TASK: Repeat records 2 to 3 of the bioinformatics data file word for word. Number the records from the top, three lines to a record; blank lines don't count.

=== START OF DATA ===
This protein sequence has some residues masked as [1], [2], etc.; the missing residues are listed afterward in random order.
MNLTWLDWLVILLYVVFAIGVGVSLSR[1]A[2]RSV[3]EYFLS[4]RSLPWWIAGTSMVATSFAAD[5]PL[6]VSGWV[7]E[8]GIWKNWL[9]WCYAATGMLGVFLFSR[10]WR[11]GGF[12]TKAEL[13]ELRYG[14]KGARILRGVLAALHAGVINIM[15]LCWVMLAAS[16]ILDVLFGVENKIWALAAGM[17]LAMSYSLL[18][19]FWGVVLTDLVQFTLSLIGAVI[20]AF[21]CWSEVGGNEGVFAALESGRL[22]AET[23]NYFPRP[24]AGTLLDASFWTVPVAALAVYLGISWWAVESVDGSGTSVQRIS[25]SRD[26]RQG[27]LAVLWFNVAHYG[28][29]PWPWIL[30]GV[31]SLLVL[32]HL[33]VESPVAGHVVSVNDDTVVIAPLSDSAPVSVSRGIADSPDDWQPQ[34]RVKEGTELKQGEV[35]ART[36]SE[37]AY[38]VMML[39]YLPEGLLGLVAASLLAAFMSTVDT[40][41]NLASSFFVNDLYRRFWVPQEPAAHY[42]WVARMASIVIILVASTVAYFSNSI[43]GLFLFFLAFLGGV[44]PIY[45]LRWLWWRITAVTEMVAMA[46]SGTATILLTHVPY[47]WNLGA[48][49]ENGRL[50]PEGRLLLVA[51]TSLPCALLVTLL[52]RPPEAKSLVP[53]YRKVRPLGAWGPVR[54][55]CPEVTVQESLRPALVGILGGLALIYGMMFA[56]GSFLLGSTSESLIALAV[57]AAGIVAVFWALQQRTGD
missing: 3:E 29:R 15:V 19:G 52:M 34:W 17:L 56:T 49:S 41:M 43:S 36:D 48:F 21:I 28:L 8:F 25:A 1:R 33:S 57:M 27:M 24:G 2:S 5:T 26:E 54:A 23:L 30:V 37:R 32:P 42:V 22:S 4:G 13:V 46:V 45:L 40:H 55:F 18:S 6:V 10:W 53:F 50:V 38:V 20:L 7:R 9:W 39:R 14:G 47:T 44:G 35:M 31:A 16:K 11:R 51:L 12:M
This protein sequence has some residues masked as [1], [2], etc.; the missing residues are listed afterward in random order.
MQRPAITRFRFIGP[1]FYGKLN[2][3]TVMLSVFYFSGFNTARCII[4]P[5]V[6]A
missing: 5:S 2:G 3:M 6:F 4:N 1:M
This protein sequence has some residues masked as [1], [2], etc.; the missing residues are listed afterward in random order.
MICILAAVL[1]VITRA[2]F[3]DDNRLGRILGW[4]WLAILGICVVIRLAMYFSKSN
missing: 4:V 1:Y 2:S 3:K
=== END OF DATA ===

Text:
This protein sequence has some residues masked as [1], [2], etc.; the missing residues are listed afterward in random order.
MQRPAITRFRFIGP[1]FYGKLN[2][3]TVMLSVFYFSGFNTARCII[4]P[5]V[6]A
missing: 5:S 2:G 3:M 6:F 4:N 1:M
This protein sequence has some residues masked as [1], [2], etc.; the missing residues are listed afterward in random order.
MICILAAVL[1]VITRA[2]F[3]DDNRLGRILGW[4]WLAILGICVVIRLAMYFSKSN
missing: 4:V 1:Y 2:S 3:K